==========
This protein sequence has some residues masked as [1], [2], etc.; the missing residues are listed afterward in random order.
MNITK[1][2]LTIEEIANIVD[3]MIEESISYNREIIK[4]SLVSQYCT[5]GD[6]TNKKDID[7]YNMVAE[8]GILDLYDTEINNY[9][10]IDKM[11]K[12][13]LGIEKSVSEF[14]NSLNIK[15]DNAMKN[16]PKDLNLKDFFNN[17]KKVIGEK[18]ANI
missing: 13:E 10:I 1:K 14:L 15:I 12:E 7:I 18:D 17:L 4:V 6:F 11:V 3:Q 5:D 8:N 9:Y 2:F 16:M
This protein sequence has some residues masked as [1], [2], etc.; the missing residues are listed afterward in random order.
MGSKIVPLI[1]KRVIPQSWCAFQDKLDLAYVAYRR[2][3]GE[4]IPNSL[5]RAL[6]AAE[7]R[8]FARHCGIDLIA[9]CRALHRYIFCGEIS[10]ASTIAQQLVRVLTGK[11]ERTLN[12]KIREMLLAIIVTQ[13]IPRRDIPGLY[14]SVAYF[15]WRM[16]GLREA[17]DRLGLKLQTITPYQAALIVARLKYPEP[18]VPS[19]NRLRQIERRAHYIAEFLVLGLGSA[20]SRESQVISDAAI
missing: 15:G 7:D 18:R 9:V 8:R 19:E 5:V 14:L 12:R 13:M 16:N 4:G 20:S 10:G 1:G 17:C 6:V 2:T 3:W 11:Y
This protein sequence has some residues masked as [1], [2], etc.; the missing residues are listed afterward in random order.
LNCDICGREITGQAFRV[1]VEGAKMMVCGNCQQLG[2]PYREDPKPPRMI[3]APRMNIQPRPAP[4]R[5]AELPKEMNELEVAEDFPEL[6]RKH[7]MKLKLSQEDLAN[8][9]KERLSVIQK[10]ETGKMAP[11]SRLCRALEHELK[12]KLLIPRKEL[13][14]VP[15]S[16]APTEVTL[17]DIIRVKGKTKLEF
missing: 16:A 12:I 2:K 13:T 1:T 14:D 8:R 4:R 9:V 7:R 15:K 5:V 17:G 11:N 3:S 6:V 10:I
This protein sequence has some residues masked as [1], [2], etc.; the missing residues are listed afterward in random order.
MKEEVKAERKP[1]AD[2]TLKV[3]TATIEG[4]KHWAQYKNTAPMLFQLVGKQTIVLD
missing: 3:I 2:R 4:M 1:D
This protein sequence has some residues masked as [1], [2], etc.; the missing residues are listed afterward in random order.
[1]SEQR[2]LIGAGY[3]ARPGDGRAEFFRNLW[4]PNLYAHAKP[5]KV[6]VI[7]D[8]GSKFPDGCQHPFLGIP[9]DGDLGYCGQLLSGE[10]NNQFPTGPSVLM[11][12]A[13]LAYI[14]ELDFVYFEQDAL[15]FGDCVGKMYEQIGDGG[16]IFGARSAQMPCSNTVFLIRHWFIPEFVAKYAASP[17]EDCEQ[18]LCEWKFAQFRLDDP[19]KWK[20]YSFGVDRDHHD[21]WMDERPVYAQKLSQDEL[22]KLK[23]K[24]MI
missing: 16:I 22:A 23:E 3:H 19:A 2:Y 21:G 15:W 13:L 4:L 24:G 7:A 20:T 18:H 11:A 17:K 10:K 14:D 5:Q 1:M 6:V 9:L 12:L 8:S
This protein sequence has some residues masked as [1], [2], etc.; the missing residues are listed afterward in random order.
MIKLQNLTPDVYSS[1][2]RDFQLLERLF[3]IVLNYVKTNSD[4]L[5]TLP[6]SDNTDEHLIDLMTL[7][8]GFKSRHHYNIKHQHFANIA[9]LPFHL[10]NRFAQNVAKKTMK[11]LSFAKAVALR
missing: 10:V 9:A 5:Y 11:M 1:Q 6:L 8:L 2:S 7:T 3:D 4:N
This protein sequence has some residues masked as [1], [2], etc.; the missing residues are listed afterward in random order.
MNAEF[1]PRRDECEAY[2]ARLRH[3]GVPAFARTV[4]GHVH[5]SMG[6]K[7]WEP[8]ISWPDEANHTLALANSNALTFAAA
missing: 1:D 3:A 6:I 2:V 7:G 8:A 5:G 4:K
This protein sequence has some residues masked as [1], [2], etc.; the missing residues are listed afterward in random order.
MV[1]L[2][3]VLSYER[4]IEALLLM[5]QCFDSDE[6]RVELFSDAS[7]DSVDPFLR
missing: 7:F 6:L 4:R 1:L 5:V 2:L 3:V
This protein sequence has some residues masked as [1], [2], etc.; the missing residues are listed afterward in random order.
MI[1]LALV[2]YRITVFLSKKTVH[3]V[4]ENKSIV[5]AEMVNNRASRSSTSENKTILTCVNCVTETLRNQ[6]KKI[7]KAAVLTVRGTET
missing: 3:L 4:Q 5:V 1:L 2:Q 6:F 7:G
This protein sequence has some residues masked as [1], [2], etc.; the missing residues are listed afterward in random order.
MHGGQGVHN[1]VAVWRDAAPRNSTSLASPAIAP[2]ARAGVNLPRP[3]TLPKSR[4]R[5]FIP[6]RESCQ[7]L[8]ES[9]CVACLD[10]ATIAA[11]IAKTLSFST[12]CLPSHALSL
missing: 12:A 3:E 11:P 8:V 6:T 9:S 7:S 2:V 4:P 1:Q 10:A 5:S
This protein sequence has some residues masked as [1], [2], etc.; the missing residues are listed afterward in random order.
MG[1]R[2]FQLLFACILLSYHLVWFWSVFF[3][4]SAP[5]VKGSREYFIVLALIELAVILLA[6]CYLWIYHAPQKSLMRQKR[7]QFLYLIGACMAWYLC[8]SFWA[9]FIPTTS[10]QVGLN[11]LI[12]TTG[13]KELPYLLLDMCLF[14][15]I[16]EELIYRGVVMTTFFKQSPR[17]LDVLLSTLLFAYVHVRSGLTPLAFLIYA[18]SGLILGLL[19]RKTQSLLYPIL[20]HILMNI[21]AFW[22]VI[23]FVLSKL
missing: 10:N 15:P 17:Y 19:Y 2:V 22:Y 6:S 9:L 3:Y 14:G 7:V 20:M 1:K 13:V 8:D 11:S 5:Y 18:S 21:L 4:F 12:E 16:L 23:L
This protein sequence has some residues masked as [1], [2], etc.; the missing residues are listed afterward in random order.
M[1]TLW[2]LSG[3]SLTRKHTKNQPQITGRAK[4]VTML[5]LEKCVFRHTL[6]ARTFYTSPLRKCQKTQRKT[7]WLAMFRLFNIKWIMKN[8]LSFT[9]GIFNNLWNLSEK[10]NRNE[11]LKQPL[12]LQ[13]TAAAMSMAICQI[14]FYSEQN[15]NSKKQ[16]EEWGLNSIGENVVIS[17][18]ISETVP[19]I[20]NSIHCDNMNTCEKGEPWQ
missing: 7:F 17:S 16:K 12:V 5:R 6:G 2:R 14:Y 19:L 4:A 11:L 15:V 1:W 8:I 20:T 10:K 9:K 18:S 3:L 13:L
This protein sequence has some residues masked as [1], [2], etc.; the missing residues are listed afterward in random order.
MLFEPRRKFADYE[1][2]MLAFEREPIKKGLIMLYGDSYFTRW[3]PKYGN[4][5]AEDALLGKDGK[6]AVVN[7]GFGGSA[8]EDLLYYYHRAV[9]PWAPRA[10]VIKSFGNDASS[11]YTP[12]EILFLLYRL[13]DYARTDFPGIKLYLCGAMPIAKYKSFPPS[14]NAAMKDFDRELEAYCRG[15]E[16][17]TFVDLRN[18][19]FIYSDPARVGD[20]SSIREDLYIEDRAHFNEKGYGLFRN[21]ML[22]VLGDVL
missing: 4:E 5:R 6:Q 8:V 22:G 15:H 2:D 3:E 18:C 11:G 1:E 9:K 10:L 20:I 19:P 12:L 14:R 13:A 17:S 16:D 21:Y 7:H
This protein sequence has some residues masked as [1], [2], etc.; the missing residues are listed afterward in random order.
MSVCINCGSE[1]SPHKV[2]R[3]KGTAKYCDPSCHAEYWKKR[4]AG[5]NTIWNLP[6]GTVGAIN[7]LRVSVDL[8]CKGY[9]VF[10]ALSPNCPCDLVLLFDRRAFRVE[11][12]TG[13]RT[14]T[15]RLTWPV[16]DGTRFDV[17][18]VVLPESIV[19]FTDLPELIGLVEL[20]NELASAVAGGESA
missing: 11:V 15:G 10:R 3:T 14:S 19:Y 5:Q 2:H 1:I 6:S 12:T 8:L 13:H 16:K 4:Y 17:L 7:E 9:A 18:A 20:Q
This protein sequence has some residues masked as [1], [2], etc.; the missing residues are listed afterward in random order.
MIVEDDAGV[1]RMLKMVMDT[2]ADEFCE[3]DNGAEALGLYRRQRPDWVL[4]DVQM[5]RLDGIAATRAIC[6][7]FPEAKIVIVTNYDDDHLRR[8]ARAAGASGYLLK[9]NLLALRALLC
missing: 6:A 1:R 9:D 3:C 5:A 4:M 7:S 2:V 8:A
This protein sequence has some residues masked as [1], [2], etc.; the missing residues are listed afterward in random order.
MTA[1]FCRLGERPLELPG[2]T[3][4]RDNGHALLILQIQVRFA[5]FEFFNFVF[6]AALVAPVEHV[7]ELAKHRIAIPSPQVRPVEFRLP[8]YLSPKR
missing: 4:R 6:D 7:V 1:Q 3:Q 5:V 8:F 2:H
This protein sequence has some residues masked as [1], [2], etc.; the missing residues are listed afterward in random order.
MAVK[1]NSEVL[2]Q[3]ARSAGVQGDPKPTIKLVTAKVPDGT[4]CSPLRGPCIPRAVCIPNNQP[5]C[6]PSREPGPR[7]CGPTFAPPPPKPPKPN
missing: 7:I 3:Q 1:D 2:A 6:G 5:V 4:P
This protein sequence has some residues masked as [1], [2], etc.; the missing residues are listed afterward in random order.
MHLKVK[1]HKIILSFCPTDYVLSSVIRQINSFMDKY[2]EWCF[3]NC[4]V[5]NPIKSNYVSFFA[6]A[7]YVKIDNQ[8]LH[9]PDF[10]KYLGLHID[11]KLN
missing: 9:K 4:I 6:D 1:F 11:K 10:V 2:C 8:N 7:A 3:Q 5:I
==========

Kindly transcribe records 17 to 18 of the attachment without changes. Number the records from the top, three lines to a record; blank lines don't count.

This protein sequence has some residues masked as [1], [2], etc.; the missing residues are listed afterward in random order.
MAVK[1]NSEVL[2]Q[3]ARSAGVQGDPKPTIKLVTAKVPDGT[4]CSPLRGPCIPRAVCIPNNQP[5]C[6]PSREPGPR[7]CGPTFAPPPPKPPKPN
missing: 7:I 3:Q 1:D 2:A 6:G 5:V 4:P
This protein sequence has some residues masked as [1], [2], etc.; the missing residues are listed afterward in random order.
MHLKVK[1]HKIILSFCPTDYVLSSVIRQINSFMDKY[2]EWCF[3]NC[4]V[5]NPIKSNYVSFFA[6]A[7]YVKIDNQ[8]LH[9]PDF[10]KYLGLHID[11]KLN
missing: 9:K 4:I 6:D 1:F 11:K 10:V 2:C 8:N 7:A 3:Q 5:I